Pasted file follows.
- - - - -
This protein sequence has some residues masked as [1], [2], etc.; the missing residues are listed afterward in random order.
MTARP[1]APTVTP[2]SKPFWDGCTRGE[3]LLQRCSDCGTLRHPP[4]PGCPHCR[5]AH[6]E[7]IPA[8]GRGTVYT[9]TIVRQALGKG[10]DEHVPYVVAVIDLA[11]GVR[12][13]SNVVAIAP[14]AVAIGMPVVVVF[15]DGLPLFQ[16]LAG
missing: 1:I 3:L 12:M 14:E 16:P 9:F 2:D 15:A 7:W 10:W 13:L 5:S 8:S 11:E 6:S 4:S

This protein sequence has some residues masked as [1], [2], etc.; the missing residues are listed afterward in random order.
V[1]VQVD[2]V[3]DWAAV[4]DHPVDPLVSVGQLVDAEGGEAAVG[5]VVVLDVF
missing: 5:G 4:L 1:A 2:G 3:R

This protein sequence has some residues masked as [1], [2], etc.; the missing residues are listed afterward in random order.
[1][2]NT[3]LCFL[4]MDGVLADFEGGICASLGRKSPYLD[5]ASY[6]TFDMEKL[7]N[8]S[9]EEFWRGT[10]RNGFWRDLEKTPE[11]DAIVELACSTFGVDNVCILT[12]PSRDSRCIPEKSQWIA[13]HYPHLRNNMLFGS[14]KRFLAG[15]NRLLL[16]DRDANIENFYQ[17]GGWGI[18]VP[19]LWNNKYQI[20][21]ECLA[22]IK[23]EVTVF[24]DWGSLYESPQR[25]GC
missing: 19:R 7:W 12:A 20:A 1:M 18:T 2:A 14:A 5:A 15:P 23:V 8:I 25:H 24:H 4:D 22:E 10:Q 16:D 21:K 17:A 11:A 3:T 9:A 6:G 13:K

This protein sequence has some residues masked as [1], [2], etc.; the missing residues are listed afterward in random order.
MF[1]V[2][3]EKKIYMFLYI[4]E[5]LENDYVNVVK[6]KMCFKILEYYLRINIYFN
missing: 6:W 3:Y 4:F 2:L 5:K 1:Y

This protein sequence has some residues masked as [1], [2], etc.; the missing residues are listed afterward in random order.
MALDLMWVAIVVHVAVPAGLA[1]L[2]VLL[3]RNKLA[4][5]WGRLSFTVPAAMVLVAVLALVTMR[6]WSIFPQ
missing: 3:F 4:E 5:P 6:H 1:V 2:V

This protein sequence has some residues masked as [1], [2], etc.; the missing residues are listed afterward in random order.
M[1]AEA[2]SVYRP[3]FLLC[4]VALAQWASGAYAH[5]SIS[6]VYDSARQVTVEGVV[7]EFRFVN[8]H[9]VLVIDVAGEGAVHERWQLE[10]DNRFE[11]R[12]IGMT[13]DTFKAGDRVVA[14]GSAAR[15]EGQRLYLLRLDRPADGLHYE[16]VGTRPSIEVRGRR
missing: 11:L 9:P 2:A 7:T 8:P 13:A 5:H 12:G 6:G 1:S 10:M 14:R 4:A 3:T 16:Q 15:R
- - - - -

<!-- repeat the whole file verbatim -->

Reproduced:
This protein sequence has some residues masked as [1], [2], etc.; the missing residues are listed afterward in random order.
MTARP[1]APTVTP[2]SKPFWDGCTRGE[3]LLQRCSDCGTLRHPP[4]PGCPHCR[5]AH[6]E[7]IPA[8]GRGTVYT[9]TIVRQALGKG[10]DEHVPYVVAVIDLA[11]GVR[12][13]SNVVAIAP[14]AVAIGMPVVVVF[15]DGLPLFQ[16]LAG
missing: 1:I 3:L 12:M 14:E 16:P 9:F 2:D 15:A 7:W 10:W 13:L 5:S 8:S 11:E 6:S 4:S

This protein sequence has some residues masked as [1], [2], etc.; the missing residues are listed afterward in random order.
V[1]VQVD[2]V[3]DWAAV[4]DHPVDPLVSVGQLVDAEGGEAAVG[5]VVVLDVF
missing: 5:G 4:L 1:A 2:G 3:R

This protein sequence has some residues masked as [1], [2], etc.; the missing residues are listed afterward in random order.
[1][2]NT[3]LCFL[4]MDGVLADFEGGICASLGRKSPYLD[5]ASY[6]TFDMEKL[7]N[8]S[9]EEFWRGT[10]RNGFWRDLEKTPE[11]DAIVELACSTFGVDNVCILT[12]PSRDSRCIPEKSQWIA[13]HYPHLRNNMLFGS[14]KRFLAG[15]NRLLL[16]DRDANIENFYQ[17]GGWGI[18]VP[19]LWNNKYQI[20][21]ECLA[22]IK[23]EVTVF[24]DWGSLYESPQR[25]GC
missing: 19:R 7:W 12:A 20:A 1:M 18:T 2:A 14:A 5:A 15:P 23:V 8:I 25:H 24:H 4:D 22:E 10:Q 16:D 21:K 17:A 11:A 3:T 9:A 6:G 13:K

This protein sequence has some residues masked as [1], [2], etc.; the missing residues are listed afterward in random order.
MF[1]V[2][3]EKKIYMFLYI[4]E[5]LENDYVNVVK[6]KMCFKILEYYLRINIYFN
missing: 6:W 3:Y 4:F 2:L 5:K 1:Y

This protein sequence has some residues masked as [1], [2], etc.; the missing residues are listed afterward in random order.
MALDLMWVAIVVHVAVPAGLA[1]L[2]VLL[3]RNKLA[4][5]WGRLSFTVPAAMVLVAVLALVTMR[6]WSIFPQ
missing: 3:F 4:E 5:P 6:H 1:V 2:V

This protein sequence has some residues masked as [1], [2], etc.; the missing residues are listed afterward in random order.
M[1]AEA[2]SVYRP[3]FLLC[4]VALAQWASGAYAH[5]SIS[6]VYDSARQVTVEGVV[7]EFRFVN[8]H[9]VLVIDVAGEGAVHERWQLE[10]DNRFE[11]R[12]IGMT[13]DTFKAGDRVVA[14]GSAAR[15]EGQRLYLLRLDRPADGLHYE[16]VGTRPSIEVRGRR
missing: 11:L 9:P 2:A 7:T 8:P 13:A 5:H 12:G 6:G 1:S 10:M 14:R 4:A 3:T 16:Q 15:R